Biogas from Livestock Manure: Microbial Community Analysis of Biogas Reactors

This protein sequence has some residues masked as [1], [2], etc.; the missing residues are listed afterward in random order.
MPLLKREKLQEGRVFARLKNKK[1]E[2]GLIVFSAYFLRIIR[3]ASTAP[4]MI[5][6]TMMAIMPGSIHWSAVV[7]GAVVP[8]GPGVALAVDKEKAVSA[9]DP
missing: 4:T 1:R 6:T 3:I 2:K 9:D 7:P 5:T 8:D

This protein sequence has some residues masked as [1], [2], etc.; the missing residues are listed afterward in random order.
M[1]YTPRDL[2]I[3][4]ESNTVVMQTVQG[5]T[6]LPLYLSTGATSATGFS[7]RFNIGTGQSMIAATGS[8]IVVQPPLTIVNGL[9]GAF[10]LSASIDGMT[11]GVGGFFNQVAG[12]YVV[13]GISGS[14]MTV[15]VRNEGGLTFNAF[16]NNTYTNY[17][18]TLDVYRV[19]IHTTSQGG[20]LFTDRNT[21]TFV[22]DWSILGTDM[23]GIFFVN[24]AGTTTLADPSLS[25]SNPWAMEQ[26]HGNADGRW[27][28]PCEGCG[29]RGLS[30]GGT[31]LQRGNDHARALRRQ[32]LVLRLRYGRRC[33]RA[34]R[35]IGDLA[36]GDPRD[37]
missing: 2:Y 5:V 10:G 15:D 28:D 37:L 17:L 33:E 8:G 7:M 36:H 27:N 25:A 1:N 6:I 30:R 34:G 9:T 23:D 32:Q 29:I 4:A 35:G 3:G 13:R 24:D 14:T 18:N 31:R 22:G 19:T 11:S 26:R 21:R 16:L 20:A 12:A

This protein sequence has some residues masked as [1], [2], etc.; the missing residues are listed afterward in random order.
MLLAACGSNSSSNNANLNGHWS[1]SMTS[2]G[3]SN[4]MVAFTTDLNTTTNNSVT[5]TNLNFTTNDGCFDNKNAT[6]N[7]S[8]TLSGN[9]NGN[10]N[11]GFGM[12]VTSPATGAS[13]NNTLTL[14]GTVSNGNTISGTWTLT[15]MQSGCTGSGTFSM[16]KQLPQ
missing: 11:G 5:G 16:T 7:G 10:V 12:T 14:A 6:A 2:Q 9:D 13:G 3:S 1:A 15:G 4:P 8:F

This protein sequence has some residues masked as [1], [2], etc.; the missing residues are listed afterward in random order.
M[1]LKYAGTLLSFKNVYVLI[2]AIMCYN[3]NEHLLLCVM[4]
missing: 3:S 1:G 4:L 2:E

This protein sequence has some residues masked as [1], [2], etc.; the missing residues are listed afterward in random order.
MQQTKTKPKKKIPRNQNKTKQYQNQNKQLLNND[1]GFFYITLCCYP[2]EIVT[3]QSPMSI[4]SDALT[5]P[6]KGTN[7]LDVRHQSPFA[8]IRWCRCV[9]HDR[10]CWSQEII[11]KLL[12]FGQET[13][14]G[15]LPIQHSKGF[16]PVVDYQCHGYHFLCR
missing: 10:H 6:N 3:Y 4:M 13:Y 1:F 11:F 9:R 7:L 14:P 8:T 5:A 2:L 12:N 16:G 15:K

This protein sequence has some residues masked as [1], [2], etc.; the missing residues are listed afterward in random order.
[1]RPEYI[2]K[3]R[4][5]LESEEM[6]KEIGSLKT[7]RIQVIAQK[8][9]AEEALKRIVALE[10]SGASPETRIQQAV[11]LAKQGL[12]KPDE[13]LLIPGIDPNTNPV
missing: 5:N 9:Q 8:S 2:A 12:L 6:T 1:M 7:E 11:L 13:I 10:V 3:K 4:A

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The aim of this experiment was to monitor the microbial communities in two biogas reactors and evaluate the efficiency of denaturing gradient gel electrophoresis (DGGE) as a technique for visualizing shifts in the microbial compositions. The reactors were followed from September 2011 to May 2012. The first reactor is a pilot scale upflow anaerobic sludge blanket (UASB) reactor situated at Foss farm outside of Porsgrunn, running on cow manure. The second reactor is lab scale and situated at Telemark University College, running on pig manure. Samples were taken from the reactors at regular intervals. DNA was extracted from the samples and amplified by polymerase chain reaction (PCR). The primers were 338f and 518r, targeting the 16S rDNA sequence. Changes in the microbial diversity were detected by DGGE in both reactors. Some bands appeared and other disappeared during the period. These changes could not be correlated to changes in operating conditions. This was probably because DGGE reflects cell amounts and not microbe activity levels. DGGE is a highly reproducible and consistently performing fingerprinting technique. It is capable of reflecting long term shifts in the microbial communities and several samples can be compared in one gel. This makes DGGE an effective method for monitoring reactors over time. Several DGGE bands were excised and sequenced, but the results were either negative, or of too poor quality, for further analysis. The probable cause was insufficient separation of bands leading to multiple sequences in the extracted DNA. This may be overcome by using a more specific primer set to reduce the amount of bands.